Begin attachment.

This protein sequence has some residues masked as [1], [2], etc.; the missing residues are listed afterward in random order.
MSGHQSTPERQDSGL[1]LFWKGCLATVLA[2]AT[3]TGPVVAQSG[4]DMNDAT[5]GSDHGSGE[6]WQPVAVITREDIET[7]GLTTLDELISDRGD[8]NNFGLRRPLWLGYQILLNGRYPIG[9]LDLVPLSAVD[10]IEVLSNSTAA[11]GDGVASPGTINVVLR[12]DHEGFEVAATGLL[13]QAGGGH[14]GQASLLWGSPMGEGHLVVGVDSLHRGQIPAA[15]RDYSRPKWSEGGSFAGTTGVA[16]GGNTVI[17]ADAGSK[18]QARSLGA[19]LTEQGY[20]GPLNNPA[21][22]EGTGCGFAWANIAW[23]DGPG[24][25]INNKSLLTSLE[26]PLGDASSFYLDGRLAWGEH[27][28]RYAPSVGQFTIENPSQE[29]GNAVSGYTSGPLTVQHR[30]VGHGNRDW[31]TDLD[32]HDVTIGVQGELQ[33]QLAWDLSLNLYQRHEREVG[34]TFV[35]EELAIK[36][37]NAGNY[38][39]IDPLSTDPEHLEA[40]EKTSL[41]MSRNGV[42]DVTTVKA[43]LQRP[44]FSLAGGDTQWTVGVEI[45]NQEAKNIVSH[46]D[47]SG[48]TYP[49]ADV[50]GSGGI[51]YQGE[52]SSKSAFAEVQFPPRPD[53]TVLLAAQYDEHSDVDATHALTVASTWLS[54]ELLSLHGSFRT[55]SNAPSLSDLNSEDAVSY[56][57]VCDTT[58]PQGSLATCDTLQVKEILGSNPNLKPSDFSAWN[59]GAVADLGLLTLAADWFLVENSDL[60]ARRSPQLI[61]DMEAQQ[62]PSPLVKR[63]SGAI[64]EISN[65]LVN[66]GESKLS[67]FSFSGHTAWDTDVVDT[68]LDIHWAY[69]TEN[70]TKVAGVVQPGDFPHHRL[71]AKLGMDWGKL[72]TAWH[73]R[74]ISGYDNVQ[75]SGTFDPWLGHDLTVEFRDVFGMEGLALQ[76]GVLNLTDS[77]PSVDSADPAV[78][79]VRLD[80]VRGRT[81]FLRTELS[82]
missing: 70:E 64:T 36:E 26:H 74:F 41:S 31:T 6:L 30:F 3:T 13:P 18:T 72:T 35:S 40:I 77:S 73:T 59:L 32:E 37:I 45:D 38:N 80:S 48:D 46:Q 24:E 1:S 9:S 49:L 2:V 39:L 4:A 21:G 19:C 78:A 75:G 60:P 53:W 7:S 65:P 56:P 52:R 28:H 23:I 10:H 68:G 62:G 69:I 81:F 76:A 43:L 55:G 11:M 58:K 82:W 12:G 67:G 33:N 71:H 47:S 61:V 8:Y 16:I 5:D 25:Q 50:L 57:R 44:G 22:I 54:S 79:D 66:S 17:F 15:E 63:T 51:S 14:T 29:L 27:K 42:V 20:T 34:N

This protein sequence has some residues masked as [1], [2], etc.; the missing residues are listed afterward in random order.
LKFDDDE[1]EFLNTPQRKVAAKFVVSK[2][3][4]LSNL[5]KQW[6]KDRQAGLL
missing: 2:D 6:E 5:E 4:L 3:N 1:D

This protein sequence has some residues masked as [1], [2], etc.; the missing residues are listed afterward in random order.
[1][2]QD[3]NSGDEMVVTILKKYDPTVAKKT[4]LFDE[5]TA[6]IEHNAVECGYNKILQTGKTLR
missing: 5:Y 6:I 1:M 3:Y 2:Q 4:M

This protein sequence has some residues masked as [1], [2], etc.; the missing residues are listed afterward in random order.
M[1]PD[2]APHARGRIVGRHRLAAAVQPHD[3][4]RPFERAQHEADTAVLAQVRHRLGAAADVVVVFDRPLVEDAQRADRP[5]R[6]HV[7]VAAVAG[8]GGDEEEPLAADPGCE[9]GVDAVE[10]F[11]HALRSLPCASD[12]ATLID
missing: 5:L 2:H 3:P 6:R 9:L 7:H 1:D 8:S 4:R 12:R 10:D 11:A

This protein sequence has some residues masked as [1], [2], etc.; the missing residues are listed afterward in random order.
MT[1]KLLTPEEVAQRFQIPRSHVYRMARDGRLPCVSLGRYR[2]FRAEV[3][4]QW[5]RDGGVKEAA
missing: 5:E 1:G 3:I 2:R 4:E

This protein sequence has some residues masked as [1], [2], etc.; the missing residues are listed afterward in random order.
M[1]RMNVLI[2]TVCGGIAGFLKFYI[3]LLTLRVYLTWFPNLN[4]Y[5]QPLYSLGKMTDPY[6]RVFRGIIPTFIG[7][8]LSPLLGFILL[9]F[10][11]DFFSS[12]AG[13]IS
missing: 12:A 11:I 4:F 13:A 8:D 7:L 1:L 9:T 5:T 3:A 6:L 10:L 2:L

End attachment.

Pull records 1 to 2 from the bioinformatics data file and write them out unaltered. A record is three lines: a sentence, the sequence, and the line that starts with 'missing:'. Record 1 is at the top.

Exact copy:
This protein sequence has some residues masked as [1], [2], etc.; the missing residues are listed afterward in random order.
MSGHQSTPERQDSGL[1]LFWKGCLATVLA[2]AT[3]TGPVVAQSG[4]DMNDAT[5]GSDHGSGE[6]WQPVAVITREDIET[7]GLTTLDELISDRGD[8]NNFGLRRPLWLGYQILLNGRYPIG[9]LDLVPLSAVD[10]IEVLSNSTAA[11]GDGVASPGTINVVLR[12]DHEGFEVAATGLL[13]QAGGGH[14]GQASLLWGSPMGEGHLVVGVDSLHRGQIPAA[15]RDYSRPKWSEGGSFAGTTGVA[16]GGNTVI[17]ADAGSK[18]QARSLGA[19]LTEQGY[20]GPLNNPA[21][22]EGTGCGFAWANIAW[23]DGPG[24][25]INNKSLLTSLE[26]PLGDASSFYLDGRLAWGEH[27][28]RYAPSVGQFTIENPSQE[29]GNAVSGYTSGPLTVQHR[30]VGHGNRDW[31]TDLD[32]HDVTIGVQGELQ[33]QLAWDLSLNLYQRHEREVG[34]TFV[35]EELAIK[36][37]NAGNY[38][39]IDPLSTDPEHLEA[40]EKTSL[41]MSRNGV[42]DVTTVKA[43]LQRP[44]FSLAGGDTQWTVGVEI[45]NQEAKNIVSH[46]D[47]SG[48]TYP[49]ADV[50]GSGGI[51]YQGE[52]SSKSAFAEVQFPPRPD[53]TVLLAAQYDEHSDVDATHALTVASTWLS[54]ELLSLHGSFRT[55]SNAPSLSDLNSEDAVSY[56][57]VCDTT[58]PQGSLATCDTLQVKEILGSNPNLKPSDFSAWN[59]GAVADLGLLTLAADWFLVENSDL[60]ARRSPQLI[61]DMEAQQ[62]PSPLVKR[63]SGAI[64]EISN[65]LVN[66]GESKLS[67]FSFSGHTAWDTDVVDT[68]LDIHWAY[69]TEN[70]TKVAGVVQPGDFPHHRL[71]AKLGMDWGKL[72]TAWH[73]R[74]ISGYDNVQ[75]SGTFDPWLGHDLTVEFRDVFGMEGLALQ[76]GVLNLTDS[77]PSVDSADPAV[78][79]VRLD[80]VRGRT[81]FLRTELS[82]
missing: 70:E 64:T 36:E 26:H 74:F 41:S 31:T 6:L 30:F 3:T 13:P 18:T 72:T 35:S 40:I 77:S 73:T 59:L 32:E 37:I 45:D 38:N 80:S 48:D 46:Q 24:E 1:S 9:S 49:L 2:V 39:L 4:A 21:G 19:C 78:A 75:G 60:P 53:W 7:S 65:P 56:P 52:R 28:H 23:I 10:H 68:G 62:G 69:I 81:F 76:A 43:L 55:G 11:M 58:K 82:W 12:G 67:G 33:N 71:H 47:S 61:V 8:Y 16:I 5:D 25:Q 50:L 57:R 44:G 22:I 54:S 79:D 66:S 17:F 15:E 63:T 51:S 14:T 29:L 27:K 42:V 20:T 34:N

This protein sequence has some residues masked as [1], [2], etc.; the missing residues are listed afterward in random order.
LKFDDDE[1]EFLNTPQRKVAAKFVVSK[2][3][4]LSNL[5]KQW[6]KDRQAGLL
missing: 2:D 6:E 5:E 4:L 3:N 1:D